We are a family with animals. We’ve always had dogs and cats, and when the kids were little we had pet rats, a couple of birds, a hermit crab, and scores of fish. I’m a big fan of kids having pets — it teaches them responsibility and how to love something. And yes, rats are very nice pets — they’re smart and clean and don’t bite. Unlike hamsters, who will chew your face off if given the chance.
Our kids are older now. We haven’t had any exotic pets in a long time. The poor dogs are both so elderly they can’t travel with us and the cats are evil and can’t be trusted in a confined area. I keep throwing ideas out for a truck pet, something to keep George company when I’m not with him.
I’ve seen people with everything from dogs to ducks in the cab. I’ve seen cats, birds, snakes and rabbits. I have not seen a monkey or a wombat, but I’m certain there is someone out there traveling with one or both.
I keep my eyes peeled for a pet while we’re on the road. Some of the best dogs I’ve ever had were strays, and it would be appropriate to find the truck dog on the road.
George stopped at a place on the Navajo reservation in Arizona to stretch his legs and use the bathroom. I was in the back writing, and said I would meet him in a few minutes.
I finished up, started to get out and noticed a really mean-looking dog standing right beside the truck. I hesitated to open the door, then remembered I had five packages of vile tuna salad remaining in the food cabinet. I grabbed one and a few graham crackers and jumped out, ready to make new friends and avoid a pesky mauling.
The mean-looking dog stood his ground. He didn’t make any noise but didn’t wag his tail, either. I wasn’t getting a good vibe, so I did the most logical thing I could think to do and opened the tuna salad. As I was attempting to scoop the viscous crud out of the package with a graham cracker, a streak of fur whizzed by and took the whole package out of my hands. The mean dog had completely lost interest, but a wiry little puppy was totally interested and came out of nowhere to dine and dash. And then another one, and another and another, until I was being dragged to the ground by dingo puppies for graham crackers.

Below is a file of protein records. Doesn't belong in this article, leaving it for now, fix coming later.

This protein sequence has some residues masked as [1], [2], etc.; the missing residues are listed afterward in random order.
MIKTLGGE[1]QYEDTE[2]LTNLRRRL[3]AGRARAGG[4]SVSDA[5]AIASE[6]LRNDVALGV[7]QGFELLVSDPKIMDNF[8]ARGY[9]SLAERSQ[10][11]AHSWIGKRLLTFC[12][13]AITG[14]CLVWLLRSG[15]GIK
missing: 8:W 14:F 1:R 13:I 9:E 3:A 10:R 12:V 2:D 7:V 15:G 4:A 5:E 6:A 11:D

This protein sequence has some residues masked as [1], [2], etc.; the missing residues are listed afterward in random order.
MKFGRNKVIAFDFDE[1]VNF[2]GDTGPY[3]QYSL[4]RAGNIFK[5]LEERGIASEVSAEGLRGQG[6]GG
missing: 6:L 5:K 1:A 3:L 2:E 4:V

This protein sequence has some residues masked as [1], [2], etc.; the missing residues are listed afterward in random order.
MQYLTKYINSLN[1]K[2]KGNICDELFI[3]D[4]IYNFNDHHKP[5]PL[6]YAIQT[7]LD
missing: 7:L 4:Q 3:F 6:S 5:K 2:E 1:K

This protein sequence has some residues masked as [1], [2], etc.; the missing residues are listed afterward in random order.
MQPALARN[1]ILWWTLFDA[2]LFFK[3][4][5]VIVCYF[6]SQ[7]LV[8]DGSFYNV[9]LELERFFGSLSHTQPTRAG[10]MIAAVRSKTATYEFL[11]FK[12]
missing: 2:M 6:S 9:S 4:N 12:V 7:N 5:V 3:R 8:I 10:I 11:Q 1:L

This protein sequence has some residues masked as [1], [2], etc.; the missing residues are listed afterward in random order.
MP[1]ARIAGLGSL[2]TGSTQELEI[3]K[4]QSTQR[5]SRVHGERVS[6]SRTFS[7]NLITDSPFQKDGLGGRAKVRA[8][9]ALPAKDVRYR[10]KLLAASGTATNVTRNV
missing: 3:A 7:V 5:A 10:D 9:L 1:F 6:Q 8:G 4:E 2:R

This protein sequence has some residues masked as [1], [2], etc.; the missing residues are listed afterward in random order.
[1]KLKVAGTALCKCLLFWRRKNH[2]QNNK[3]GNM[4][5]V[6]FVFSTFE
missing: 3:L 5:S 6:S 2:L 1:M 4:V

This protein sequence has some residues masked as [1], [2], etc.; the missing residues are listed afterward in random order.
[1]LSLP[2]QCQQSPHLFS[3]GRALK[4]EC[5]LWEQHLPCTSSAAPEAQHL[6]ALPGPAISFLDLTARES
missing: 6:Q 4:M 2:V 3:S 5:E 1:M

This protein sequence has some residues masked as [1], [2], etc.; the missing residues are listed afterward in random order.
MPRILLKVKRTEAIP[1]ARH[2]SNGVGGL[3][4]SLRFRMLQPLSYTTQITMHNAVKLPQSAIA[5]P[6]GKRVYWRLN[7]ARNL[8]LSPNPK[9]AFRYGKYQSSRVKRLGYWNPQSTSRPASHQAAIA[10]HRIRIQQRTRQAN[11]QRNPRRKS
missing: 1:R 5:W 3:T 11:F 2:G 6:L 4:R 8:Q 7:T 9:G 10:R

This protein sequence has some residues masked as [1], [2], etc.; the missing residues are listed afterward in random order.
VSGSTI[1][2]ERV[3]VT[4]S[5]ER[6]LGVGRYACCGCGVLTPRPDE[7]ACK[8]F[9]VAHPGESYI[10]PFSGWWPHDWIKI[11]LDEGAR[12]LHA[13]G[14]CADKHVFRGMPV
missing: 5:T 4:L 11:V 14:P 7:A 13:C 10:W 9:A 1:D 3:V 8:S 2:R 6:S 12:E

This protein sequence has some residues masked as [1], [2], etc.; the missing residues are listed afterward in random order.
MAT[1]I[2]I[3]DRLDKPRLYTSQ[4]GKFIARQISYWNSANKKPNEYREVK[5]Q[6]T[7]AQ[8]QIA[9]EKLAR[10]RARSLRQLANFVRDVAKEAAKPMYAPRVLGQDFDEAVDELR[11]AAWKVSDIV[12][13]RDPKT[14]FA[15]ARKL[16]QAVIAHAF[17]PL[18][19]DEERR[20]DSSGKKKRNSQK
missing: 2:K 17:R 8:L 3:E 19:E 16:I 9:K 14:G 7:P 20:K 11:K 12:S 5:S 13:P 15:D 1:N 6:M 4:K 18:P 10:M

Of course George chose this very moment to walk out.
“Babe? You OK over there?”
“Help! The dingos are eating my shorts!”
“Why are you in the middle of a pack of wild dogs with graham crackers?”
“I thought one of them might make a good truck dog! Help me get this little bastard off my leg! His teeth are caught in my sock!”
“This is the kind of stuff I’m talking about. You have absolutely no regard for your safety when it comes to real things like wild dogs, but you won’t pee outside after dark because of El Chupacabra. How does that make any sense?”
“Can we discuss my startling lack of judgment when I’m NOT in danger of losing appendages? That would be great. Help me!”
I realized I was talking to his back, and truly thought he had finally had it and was leaving me in a pack of wild dingos when he started getting into the truck. Then he blew the air horn and every single dog for a three mile radius ran and hid.
“Well, gah. If you’d just do that when El Chupacabra comes to eat our faces off, we’ll survive after all.”
“Please just get in the truck.”
“Can we keep the little dingo?”
“Those Navajo ladies are laughing at you.”
“OK, damn. Hang on a minute while I get this dog slobber off my leg….”